Four strategies for SMBs to consider when creating a digital presence.
By Renee Morad
Small- to medium-sized businesses increasingly are realizing that brand awareness and recognition in the digital space is essential in today’s market. Creating a spotlight for your company online can help you gain an edge on the competition, connect and stay top of mind with customers, express core values and more.
“Brand recognition online is really nonnegotiable in today’s market,” says Jennifer Martin, owner of San Francisco-based Zest Business Consulting. “Most SMBs are constantly seeking ways to connect with new customers and to sell more to existing customers.”
Many SMBs say they see a payoff from strategies to boost their digital presence—fully 80% of companies using social media have found a positive or very positive return on investment, according to a recent study by CompTIA.
A separate study, the Nielsen Global Online Consumer Survey, suggests that social tools are changing the way consumers are influenced online, with 90% of online consumers saying they trust recommendations from personal acquaintances. As a result, tools such as “likes,” posts and shares on Facebook, along with tweets, Instagram photos and Snapchats can rapidly influence your prospective customers and help to drive business.
Here are four strategies to reap the most from your digital presence:
- Know your customers
Consultants emphasize that SMBs should analyze data and conduct surveys to better understand who their customers are, what their defining characteristics are and what motivates and inspires them. Only after they know their customers can they effectively target and communicate with them.
Nancy A. Shenker, CEO of digital marketing company theONswitch, says that SMBs today also should take advantage of the digital tools available to them to learn more about their customers. SMBs can use crowdsourcing surveys, for example, to reach out to them and collect opinions.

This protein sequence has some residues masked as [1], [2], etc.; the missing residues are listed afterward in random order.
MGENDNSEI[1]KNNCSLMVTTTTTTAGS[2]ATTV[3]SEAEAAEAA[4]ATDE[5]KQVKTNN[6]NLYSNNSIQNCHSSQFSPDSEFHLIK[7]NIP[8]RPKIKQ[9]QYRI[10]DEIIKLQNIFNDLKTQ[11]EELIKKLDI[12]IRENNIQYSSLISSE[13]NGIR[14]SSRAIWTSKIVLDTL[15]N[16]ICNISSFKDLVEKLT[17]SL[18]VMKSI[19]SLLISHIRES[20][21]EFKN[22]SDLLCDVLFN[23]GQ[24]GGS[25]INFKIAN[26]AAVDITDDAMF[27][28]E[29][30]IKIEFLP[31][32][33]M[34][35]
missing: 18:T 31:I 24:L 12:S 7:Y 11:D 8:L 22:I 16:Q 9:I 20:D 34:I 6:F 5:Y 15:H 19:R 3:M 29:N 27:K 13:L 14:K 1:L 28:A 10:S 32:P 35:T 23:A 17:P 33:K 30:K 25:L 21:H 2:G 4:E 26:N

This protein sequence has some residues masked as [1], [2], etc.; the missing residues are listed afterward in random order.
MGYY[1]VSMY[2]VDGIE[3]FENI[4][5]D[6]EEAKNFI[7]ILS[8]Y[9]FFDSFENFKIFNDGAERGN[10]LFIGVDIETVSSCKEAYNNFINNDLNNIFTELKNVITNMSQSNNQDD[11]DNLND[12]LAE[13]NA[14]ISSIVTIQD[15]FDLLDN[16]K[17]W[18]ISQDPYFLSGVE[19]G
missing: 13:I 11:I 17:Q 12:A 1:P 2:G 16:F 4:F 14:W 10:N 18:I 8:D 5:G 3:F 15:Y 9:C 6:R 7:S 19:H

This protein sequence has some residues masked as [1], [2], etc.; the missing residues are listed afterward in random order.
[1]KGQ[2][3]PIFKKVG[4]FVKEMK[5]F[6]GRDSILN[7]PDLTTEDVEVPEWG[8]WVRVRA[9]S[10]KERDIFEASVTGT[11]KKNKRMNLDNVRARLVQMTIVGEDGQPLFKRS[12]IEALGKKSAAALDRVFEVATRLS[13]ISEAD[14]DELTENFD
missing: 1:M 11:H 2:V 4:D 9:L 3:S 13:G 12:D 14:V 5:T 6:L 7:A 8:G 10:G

“Companies can work with a client to develop a new logo, and rather than sitting around a table and voting on which logo they like best, they can narrow down the top three and ask customers to vote,” Shenker says.
Take it a step further, and a company can launch an online contest, asking their customers to submit a new logo with the winning entry to receive, say, a yearly supply of product, and then have everyone vote on the logo online and share it among their networks.
SMBs can also better learn about their customers by taking note of those who are posting about them on Facebook or tweeting about them. They can also observe which publications are most interested in covering their company and what the demographic for those sites are—which could reveal even more about their customer base.
- Be where your clients are
Once companies obtain a deeper understanding of who their customer is, they can then show up to the right online spaces for maximum exposure.
For an SMB targeting a younger demographic of consumers, Facebook might be the go-to channel, whereas a financial firm or SMB targeting executives might be better served by a more professional online platform like LinkedIn, Martin says.